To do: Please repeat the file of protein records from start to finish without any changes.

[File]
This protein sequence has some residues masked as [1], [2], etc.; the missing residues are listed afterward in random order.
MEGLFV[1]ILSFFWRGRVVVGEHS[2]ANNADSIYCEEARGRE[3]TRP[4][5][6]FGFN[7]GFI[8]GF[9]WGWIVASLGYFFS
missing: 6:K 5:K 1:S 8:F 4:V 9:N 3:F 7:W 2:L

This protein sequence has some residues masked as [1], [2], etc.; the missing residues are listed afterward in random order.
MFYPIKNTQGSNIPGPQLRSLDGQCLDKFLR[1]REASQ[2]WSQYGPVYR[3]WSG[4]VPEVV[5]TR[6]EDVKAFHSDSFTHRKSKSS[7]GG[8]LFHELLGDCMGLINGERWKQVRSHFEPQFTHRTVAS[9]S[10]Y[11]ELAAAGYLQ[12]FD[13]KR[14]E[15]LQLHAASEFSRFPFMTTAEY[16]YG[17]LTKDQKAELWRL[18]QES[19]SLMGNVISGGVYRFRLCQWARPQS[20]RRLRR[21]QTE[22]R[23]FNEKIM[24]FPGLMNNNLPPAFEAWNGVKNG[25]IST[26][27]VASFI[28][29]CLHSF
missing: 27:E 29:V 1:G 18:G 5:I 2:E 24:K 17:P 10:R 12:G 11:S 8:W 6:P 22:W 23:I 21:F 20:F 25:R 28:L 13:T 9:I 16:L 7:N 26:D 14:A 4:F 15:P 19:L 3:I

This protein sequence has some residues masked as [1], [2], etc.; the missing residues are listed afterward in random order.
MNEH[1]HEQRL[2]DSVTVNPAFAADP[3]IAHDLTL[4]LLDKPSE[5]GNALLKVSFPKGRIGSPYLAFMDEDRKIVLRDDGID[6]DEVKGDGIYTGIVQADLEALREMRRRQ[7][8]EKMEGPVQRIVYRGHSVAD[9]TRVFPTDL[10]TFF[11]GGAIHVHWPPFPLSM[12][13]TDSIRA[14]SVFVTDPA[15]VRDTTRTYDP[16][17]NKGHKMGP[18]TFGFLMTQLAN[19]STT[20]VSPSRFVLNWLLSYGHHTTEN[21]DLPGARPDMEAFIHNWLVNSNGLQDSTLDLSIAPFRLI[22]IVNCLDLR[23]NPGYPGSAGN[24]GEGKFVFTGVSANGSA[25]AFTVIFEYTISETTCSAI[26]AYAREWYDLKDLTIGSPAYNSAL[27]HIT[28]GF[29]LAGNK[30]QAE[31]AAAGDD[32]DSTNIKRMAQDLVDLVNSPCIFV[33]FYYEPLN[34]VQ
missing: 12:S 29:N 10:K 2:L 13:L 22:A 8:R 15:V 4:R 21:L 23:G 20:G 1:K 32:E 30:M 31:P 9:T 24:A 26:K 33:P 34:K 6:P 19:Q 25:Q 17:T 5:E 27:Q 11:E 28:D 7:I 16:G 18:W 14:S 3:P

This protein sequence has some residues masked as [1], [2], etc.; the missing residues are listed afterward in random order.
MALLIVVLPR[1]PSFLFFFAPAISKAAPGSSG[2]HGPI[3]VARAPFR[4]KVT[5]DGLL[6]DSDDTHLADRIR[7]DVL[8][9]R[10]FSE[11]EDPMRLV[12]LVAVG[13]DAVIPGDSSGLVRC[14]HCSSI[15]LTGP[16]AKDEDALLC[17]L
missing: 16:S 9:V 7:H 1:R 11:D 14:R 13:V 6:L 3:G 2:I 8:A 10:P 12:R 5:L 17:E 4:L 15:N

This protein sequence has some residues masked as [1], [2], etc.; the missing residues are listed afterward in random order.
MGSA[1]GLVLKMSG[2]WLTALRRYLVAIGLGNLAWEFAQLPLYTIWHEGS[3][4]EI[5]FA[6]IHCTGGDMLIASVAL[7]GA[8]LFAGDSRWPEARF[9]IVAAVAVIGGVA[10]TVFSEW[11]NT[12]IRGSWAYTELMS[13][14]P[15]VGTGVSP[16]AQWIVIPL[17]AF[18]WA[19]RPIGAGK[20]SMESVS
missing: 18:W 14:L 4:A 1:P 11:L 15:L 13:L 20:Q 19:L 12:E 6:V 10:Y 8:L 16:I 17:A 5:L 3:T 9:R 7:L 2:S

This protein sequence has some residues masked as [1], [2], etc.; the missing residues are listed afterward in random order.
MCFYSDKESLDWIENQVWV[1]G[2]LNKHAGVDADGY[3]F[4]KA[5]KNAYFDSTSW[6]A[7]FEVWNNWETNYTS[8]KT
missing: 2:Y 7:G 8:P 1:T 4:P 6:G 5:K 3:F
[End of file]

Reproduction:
This protein sequence has some residues masked as [1], [2], etc.; the missing residues are listed afterward in random order.
MEGLFV[1]ILSFFWRGRVVVGEHS[2]ANNADSIYCEEARGRE[3]TRP[4][5][6]FGFN[7]GFI[8]GF[9]WGWIVASLGYFFS
missing: 6:K 5:K 1:S 8:F 4:V 9:N 3:F 7:W 2:L

This protein sequence has some residues masked as [1], [2], etc.; the missing residues are listed afterward in random order.
MFYPIKNTQGSNIPGPQLRSLDGQCLDKFLR[1]REASQ[2]WSQYGPVYR[3]WSG[4]VPEVV[5]TR[6]EDVKAFHSDSFTHRKSKSS[7]GG[8]LFHELLGDCMGLINGERWKQVRSHFEPQFTHRTVAS[9]S[10]Y[11]ELAAAGYLQ[12]FD[13]KR[14]E[15]LQLHAASEFSRFPFMTTAEY[16]YG[17]LTKDQKAELWRL[18]QES[19]SLMGNVISGGVYRFRLCQWARPQS[20]RRLRR[21]QTE[22]R[23]FNEKIM[24]FPGLMNNNLPPAFEAWNGVKNG[25]IST[26][27]VASFI[28][29]CLHSF
missing: 27:E 29:V 1:G 18:G 5:I 2:E 24:K 17:P 10:R 12:G 11:S 8:W 6:P 22:W 23:I 21:F 20:F 25:R 28:L 13:T 9:I 16:L 7:N 26:D 14:A 4:F 15:P 19:L 3:I

This protein sequence has some residues masked as [1], [2], etc.; the missing residues are listed afterward in random order.
MNEH[1]HEQRL[2]DSVTVNPAFAADP[3]IAHDLTL[4]LLDKPSE[5]GNALLKVSFPKGRIGSPYLAFMDEDRKIVLRDDGID[6]DEVKGDGIYTGIVQADLEALREMRRRQ[7][8]EKMEGPVQRIVYRGHSVAD[9]TRVFPTDL[10]TFF[11]GGAIHVHWPPFPLSM[12][13]TDSIRA[14]SVFVTDPA[15]VRDTTRTYDP[16][17]NKGHKMGP[18]TFGFLMTQLAN[19]STT[20]VSPSRFVLNWLLSYGHHTTEN[21]DLPGARPDMEAFIHNWLVNSNGLQDSTLDLSIAPFRLI[22]IVNCLDLR[23]NPGYPGSAGN[24]GEGKFVFTGVSANGSA[25]AFTVIFEYTISETTCSAI[26]AYAREWYDLKDLTIGSPAYNSAL[27]HIT[28]GF[29]LAGNK[30]QAE[31]AAAGDD[32]DSTNIKRMAQDLVDLVNSPCIFV[33]FYYEPLN[34]VQ
missing: 12:S 29:N 10:K 2:L 13:L 22:A 8:R 15:V 4:R 21:L 23:G 20:G 1:K 32:E 30:M 31:P 9:T 24:A 26:K 33:P 34:K 6:P 19:Q 25:Q 17:T 5:E 27:Q 11:E 28:D 7:I 16:G 18:W 14:S 3:P

This protein sequence has some residues masked as [1], [2], etc.; the missing residues are listed afterward in random order.
MALLIVVLPR[1]PSFLFFFAPAISKAAPGSSG[2]HGPI[3]VARAPFR[4]KVT[5]DGLL[6]DSDDTHLADRIR[7]DVL[8][9]R[10]FSE[11]EDPMRLV[12]LVAVG[13]DAVIPGDSSGLVRC[14]HCSSI[15]LTGP[16]AKDEDALLC[17]L
missing: 16:S 9:V 7:H 1:R 11:D 14:R 13:V 6:L 3:G 2:I 8:A 10:P 12:R 5:L 17:E 4:L 15:N

This protein sequence has some residues masked as [1], [2], etc.; the missing residues are listed afterward in random order.
MGSA[1]GLVLKMSG[2]WLTALRRYLVAIGLGNLAWEFAQLPLYTIWHEGS[3][4]EI[5]FA[6]IHCTGGDMLIASVAL[7]GA[8]LFAGDSRWPEARF[9]IVAAVAVIGGVA[10]TVFSEW[11]NT[12]IRGSWAYTELMS[13][14]P[15]VGTGVSP[16]AQWIVIPL[17]AF[18]WA[19]RPIGAGK[20]SMESVS
missing: 18:W 14:L 4:A 1:P 11:L 15:L 13:L 20:Q 19:L 12:E 6:V 10:Y 8:L 16:I 17:A 5:L 3:T 9:R 7:L 2:S

This protein sequence has some residues masked as [1], [2], etc.; the missing residues are listed afterward in random order.
MCFYSDKESLDWIENQVWV[1]G[2]LNKHAGVDADGY[3]F[4]KA[5]KNAYFDSTSW[6]A[7]FEVWNNWETNYTS[8]KT
missing: 2:Y 7:G 8:P 1:T 4:P 6:G 5:K 3:F